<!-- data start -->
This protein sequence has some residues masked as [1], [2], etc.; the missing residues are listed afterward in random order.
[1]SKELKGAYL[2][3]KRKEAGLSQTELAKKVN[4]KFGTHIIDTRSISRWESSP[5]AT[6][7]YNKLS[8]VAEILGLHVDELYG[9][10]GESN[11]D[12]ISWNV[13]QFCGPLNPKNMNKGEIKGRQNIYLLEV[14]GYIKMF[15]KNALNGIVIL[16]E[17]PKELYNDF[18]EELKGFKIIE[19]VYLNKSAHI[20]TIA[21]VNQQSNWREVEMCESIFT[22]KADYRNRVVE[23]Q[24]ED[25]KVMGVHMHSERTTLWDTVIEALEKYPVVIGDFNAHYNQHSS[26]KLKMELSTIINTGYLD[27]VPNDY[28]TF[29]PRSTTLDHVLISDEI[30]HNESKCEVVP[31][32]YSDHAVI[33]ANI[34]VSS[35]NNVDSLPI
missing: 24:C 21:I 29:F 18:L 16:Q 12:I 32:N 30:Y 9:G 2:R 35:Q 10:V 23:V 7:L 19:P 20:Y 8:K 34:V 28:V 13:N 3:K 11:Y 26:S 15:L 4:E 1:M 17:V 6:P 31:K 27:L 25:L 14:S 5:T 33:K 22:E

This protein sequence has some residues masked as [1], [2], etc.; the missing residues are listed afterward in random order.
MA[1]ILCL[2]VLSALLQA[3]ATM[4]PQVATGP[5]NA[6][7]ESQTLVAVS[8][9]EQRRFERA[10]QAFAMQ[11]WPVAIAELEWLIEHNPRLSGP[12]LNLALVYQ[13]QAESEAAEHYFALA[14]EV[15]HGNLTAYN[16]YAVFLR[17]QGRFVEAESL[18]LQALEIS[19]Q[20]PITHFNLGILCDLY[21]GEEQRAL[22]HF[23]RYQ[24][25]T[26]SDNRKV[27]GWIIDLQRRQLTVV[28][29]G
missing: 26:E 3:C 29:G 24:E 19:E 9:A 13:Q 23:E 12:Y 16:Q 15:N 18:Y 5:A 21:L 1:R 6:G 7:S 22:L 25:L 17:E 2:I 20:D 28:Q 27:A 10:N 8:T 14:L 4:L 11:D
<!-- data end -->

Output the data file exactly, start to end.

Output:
This protein sequence has some residues masked as [1], [2], etc.; the missing residues are listed afterward in random order.
[1]SKELKGAYL[2][3]KRKEAGLSQTELAKKVN[4]KFGTHIIDTRSISRWESSP[5]AT[6][7]YNKLS[8]VAEILGLHVDELYG[9][10]GESN[11]D[12]ISWNV[13]QFCGPLNPKNMNKGEIKGRQNIYLLEV[14]GYIKMF[15]KNALNGIVIL[16]E[17]PKELYNDF[18]EELKGFKIIE[19]VYLNKSAHI[20]TIA[21]VNQQSNWREVEMCESIFT[22]KADYRNRVVE[23]Q[24]ED[25]KVMGVHMHSERTTLWDTVIEALEKYPVVIGDFNAHYNQHSS[26]KLKMELSTIINTGYLD[27]VPNDY[28]TF[29]PRSTTLDHVLISDEI[30]HNESKCEVVP[31][32]YSDHAVI[33]ANI[34]VSS[35]NNVDSLPI
missing: 24:C 21:I 29:F 18:L 16:Q 12:I 32:N 30:Y 9:G 2:R 35:Q 10:V 23:V 7:L 19:P 20:Y 8:K 34:V 28:V 13:N 3:K 11:Y 26:S 15:L 4:E 1:M 17:V 6:P 31:K 27:L 25:L 14:S 5:T 33:K 22:E

This protein sequence has some residues masked as [1], [2], etc.; the missing residues are listed afterward in random order.
MA[1]ILCL[2]VLSALLQA[3]ATM[4]PQVATGP[5]NA[6][7]ESQTLVAVS[8][9]EQRRFERA[10]QAFAMQ[11]WPVAIAELEWLIEHNPRLSGP[12]LNLALVYQ[13]QAESEAAEHYFALA[14]EV[15]HGNLTAYN[16]YAVFLR[17]QGRFVEAESL[18]LQALEIS[19]Q[20]PITHFNLGILCDLY[21]GEEQRAL[22]HF[23]RYQ[24][25]T[26]SDNRKV[27]GWIIDLQRRQLTVV[28][29]G
missing: 26:E 3:C 29:G 24:E 19:E 9:A 13:Q 23:E 12:Y 16:Q 15:N 18:Y 5:A 21:L 1:R 6:G 7:S 22:L 25:L 17:E 2:I 20:D 28:Q 27:A 10:N 8:T 14:L 4:L 11:D